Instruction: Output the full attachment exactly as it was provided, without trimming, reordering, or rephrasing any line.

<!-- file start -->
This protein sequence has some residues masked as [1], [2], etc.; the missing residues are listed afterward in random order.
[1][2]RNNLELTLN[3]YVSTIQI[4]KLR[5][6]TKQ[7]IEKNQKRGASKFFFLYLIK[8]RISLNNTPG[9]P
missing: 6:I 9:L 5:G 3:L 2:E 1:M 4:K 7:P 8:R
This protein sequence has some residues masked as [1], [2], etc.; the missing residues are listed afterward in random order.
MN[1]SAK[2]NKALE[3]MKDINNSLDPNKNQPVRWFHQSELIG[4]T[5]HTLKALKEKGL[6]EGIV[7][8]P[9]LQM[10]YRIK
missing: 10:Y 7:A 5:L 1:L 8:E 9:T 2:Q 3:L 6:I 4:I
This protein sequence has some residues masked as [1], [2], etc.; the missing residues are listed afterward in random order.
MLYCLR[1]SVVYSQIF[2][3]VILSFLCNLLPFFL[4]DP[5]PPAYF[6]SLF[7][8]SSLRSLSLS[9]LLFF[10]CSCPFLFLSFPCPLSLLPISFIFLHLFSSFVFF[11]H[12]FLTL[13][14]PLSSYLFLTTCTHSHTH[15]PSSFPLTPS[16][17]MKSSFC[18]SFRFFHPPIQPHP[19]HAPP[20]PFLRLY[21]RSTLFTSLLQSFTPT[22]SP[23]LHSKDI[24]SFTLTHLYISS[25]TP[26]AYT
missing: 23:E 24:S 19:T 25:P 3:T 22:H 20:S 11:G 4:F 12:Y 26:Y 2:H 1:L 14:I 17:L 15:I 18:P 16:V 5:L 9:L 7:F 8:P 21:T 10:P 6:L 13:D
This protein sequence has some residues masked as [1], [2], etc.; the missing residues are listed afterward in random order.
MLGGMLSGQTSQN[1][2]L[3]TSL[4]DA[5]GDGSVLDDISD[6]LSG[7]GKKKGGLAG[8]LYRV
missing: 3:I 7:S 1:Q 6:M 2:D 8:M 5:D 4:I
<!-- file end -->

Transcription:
This protein sequence has some residues masked as [1], [2], etc.; the missing residues are listed afterward in random order.
[1][2]RNNLELTLN[3]YVSTIQI[4]KLR[5][6]TKQ[7]IEKNQKRGASKFFFLYLIK[8]RISLNNTPG[9]P
missing: 6:I 9:L 5:G 3:L 2:E 1:M 4:K 7:P 8:R
This protein sequence has some residues masked as [1], [2], etc.; the missing residues are listed afterward in random order.
MN[1]SAK[2]NKALE[3]MKDINNSLDPNKNQPVRWFHQSELIG[4]T[5]HTLKALKEKGL[6]EGIV[7][8]P[9]LQM[10]YRIK
missing: 10:Y 7:A 5:L 1:L 8:E 9:T 2:Q 3:L 6:I 4:I
This protein sequence has some residues masked as [1], [2], etc.; the missing residues are listed afterward in random order.
MLYCLR[1]SVVYSQIF[2][3]VILSFLCNLLPFFL[4]DP[5]PPAYF[6]SLF[7][8]SSLRSLSLS[9]LLFF[10]CSCPFLFLSFPCPLSLLPISFIFLHLFSSFVFF[11]H[12]FLTL[13][14]PLSSYLFLTTCTHSHTH[15]PSSFPLTPS[16][17]MKSSFC[18]SFRFFHPPIQPHP[19]HAPP[20]PFLRLY[21]RSTLFTSLLQSFTPT[22]SP[23]LHSKDI[24]SFTLTHLYISS[25]TP[26]AYT
missing: 23:E 24:S 19:T 25:P 3:T 22:H 20:S 11:G 4:F 12:Y 26:Y 2:H 1:L 14:I 17:L 15:I 18:P 16:V 5:L 9:L 7:F 8:P 21:T 10:P 6:L 13:D
This protein sequence has some residues masked as [1], [2], etc.; the missing residues are listed afterward in random order.
MLGGMLSGQTSQN[1][2]L[3]TSL[4]DA[5]GDGSVLDDISD[6]LSG[7]GKKKGGLAG[8]LYRV
missing: 3:I 7:S 1:Q 6:M 2:D 8:M 5:D 4:I